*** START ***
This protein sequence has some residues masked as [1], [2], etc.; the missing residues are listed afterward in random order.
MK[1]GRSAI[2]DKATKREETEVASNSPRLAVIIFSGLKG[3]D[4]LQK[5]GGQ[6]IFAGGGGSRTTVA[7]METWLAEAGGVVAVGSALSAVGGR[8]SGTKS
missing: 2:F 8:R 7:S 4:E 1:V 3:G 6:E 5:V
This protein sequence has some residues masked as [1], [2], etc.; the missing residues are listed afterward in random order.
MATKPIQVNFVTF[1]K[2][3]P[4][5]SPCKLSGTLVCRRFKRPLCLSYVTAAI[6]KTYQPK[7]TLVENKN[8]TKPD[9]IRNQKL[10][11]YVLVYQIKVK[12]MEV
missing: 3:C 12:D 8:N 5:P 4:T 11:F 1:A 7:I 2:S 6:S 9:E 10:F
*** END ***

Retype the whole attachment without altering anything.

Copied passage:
This protein sequence has some residues masked as [1], [2], etc.; the missing residues are listed afterward in random order.
MK[1]GRSAI[2]DKATKREETEVASNSPRLAVIIFSGLKG[3]D[4]LQK[5]GGQ[6]IFAGGGGSRTTVA[7]METWLAEAGGVVAVGSALSAVGGR[8]SGTKS
missing: 2:F 8:R 7:S 4:E 1:V 3:G 6:E 5:V
This protein sequence has some residues masked as [1], [2], etc.; the missing residues are listed afterward in random order.
MATKPIQVNFVTF[1]K[2][3]P[4][5]SPCKLSGTLVCRRFKRPLCLSYVTAAI[6]KTYQPK[7]TLVENKN[8]TKPD[9]IRNQKL[10][11]YVLVYQIKVK[12]MEV
missing: 3:C 12:D 8:N 5:P 4:T 11:F 1:A 7:I 2:S 6:S 9:E 10:F